Many older people in social care settings will not be able to cater for themselves, or may not want to. However, others will still want to do what they can and care homes and domiciliary care settings should support this important aspect of independence wherever possible. The ability to prepare their own snacks and drinks, within a safe environment, will be a key element for some in living with dignity and self-determination.

Settings such as care homes should provide a menu that is changed regularly and offers a choice of meals that meets the preferences of service users. It should be written or produced in a format that is accessible and understandable for all service users. If necessary, it should be explained or read to service users.
Special therapeutic diets and meals should be provided when advised by health care and dietetic professionals. Religious or cultural dietary needs should also be catered for as agreed at admission and recorded in a service user’s care plan. This in-cludes food for special occasions such as feasts and holy days.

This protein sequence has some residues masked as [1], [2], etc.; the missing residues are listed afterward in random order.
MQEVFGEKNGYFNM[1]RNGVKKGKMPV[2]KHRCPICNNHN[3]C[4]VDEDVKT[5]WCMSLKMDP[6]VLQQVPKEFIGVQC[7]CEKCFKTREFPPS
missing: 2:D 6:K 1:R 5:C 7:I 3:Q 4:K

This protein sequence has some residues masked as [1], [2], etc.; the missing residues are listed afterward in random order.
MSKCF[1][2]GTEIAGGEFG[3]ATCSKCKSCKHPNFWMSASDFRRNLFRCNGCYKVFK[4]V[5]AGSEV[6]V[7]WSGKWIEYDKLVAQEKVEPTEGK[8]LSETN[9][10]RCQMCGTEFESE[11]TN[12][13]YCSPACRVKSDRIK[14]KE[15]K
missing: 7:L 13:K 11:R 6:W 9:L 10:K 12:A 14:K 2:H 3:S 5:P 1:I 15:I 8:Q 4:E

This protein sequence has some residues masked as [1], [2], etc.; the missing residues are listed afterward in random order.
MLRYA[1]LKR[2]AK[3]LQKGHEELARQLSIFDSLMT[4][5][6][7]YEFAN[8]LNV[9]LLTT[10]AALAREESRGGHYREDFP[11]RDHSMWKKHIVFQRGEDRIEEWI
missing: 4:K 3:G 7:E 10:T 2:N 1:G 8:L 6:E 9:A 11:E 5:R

Mealtimes

Meals and mealtimes are crucially important in many services, particularly in hospitals or in residential services. For example, in care homes and other residential settings or healthcare settings, many service users regard the food they are given as one of the most important aspects in their care and the availability of food, drinks and snacks are vital elements in maintaining a ‘normal’ life. The quality and standard of food, or of helping those service users who need assistance in eating it, are crucial in ensuring that they receive a nutritious diet.